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Alabama 86, Florida 71: Tide roll behind physical drivers and defense

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Alabama flexed its muscles on Tuesday night. The Gators were left struggling to push their own bar.

NCAA Basketball: Florida at Alabama Marvin Gentry-USA TODAY Sports

On the night Alabama wide receiver DeVonta Smith was awarded the Heisman Trophy — ahead of Florida quarterback Kyle Trask, and partly for his efforts in helping the Tide beat the Gators in the 2020 SEC Championship Game — Alabama’s men’s basketball team treated Florida to a repeat of what happened in Atlanta:

They rolled.

The Crimson Tide put five scorers in double figures and were never really threatened after a short spurt out of halftime, winning 86-71 to move to 3-0 in conference play.

And for Florida, this game was a reminder that there is much to improve on if it is going to reach the heights that were accessible with Keyontae Johnson on hand.

Johnson’s absence — and foul trouble that limited Scottie Lewis to a glorified pair of cameos — left Florida with few defenders capable of staying with Alabama’s Herb Jones, John Petty, and Jaden Shackleford, a trio of scorers who combined for 44 points and drove relentlessly to the bucket. That threesome was also aided by James Rojas, who backed down smaller Florida defenders for most of his 15 points, and Keon Ellis, whose 16 points off the bench came largely in transition and whose eight rebounds tied Florida’s Colin Castleton for the most on the night.

After both teams traded the lead for much of the first half, Alabama built a seven-point advantage entering intermission. And when Florida burst from the gate with a 7-0 run to erase that lead, Alabama answered with a 10-2 run before the first four minutes elapsed — one that would eventually turn into a 20-4 surge and all but put the Gators away.

Florida couldn’t match Alabama’s success driving against the Tide, with Anthony Duruji, Tre Mann, and Noah Locke each taking 11 shots and combining to make just 11 on the night, and the Alabama bigs kept Castleton’s 13 points from being a bigger total by challenging him often at the rim. Florida made just 18 of 48 shots inside the arc, and subtracting Castleton’s six makes on 11 takes leaves an even more gruesome 12 for 37 night inside by the rest of the Gators.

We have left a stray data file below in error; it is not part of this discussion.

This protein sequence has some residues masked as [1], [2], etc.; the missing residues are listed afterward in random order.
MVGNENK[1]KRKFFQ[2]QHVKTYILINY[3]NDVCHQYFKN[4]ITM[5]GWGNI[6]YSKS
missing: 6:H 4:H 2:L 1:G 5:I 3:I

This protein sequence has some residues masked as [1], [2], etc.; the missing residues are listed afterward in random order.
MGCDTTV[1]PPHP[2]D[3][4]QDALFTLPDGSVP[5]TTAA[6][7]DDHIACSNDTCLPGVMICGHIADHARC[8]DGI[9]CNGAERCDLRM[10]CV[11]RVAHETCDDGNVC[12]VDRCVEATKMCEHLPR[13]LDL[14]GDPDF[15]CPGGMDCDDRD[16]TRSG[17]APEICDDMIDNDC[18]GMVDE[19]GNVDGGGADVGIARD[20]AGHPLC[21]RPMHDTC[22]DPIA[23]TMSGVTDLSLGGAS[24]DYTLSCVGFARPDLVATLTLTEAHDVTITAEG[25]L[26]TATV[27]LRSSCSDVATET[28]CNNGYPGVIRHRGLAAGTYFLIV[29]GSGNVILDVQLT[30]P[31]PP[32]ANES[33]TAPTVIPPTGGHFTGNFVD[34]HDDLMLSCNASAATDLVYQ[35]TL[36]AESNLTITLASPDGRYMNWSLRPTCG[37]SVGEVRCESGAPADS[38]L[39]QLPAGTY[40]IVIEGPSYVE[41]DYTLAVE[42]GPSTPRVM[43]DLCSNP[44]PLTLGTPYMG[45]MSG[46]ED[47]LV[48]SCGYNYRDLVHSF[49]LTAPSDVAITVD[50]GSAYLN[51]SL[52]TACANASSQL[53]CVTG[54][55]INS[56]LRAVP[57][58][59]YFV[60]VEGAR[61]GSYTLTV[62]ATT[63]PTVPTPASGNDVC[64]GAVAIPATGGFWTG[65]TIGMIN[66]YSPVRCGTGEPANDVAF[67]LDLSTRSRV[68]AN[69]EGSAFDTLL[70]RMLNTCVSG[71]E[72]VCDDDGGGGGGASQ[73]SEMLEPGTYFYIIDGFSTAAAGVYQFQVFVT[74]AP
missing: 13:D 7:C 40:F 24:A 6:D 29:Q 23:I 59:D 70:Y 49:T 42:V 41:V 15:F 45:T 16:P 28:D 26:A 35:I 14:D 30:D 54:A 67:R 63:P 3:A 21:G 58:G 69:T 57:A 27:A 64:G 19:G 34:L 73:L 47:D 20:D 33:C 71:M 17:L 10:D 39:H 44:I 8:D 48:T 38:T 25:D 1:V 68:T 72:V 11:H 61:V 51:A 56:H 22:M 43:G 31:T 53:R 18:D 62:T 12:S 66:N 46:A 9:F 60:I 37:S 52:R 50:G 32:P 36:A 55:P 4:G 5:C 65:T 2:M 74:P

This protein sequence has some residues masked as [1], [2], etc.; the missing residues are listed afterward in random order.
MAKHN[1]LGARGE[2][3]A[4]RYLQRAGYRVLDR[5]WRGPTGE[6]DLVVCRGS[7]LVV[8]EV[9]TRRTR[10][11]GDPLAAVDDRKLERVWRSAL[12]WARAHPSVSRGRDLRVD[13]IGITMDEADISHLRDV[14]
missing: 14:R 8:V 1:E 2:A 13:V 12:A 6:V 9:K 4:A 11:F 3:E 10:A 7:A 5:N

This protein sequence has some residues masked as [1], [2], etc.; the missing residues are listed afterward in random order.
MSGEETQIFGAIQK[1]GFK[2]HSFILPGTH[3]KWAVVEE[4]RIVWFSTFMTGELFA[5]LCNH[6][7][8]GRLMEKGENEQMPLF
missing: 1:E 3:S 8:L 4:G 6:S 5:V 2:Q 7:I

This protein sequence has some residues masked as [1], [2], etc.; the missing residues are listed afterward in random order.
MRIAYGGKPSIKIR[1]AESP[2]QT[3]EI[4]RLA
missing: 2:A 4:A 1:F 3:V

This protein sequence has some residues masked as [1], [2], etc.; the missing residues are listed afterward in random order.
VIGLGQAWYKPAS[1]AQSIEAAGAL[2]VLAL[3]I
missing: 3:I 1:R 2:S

Tyree Appleby did score 18 points, a new Florida high, off the bench, but his spark was far too little and too late to matter. The Gators ended up equaling Alabama’s 15 offensive boards with 15 of their own and committed just one more turnover (14) than the Tide (13), too, producing a box score where the difference — Alabama getting better shots inside the arc and sinking more of them — is somewhat hard to scry, even if the game as televised made plain the Tide’s physical edges.

If Florida doesn’t shore up its two-point defense and improve its shot selection inside — things that would be far easier to correct with the talents of Johnson, sorely missed on this night, suiting up — then it is liable to see other SEC foes attempt Alabama’s successful bully ball over the course of this season.

On this Tuesday night in Tuscaloosa, the Gators found at least one way of responding to such efforts that they should not attempt again.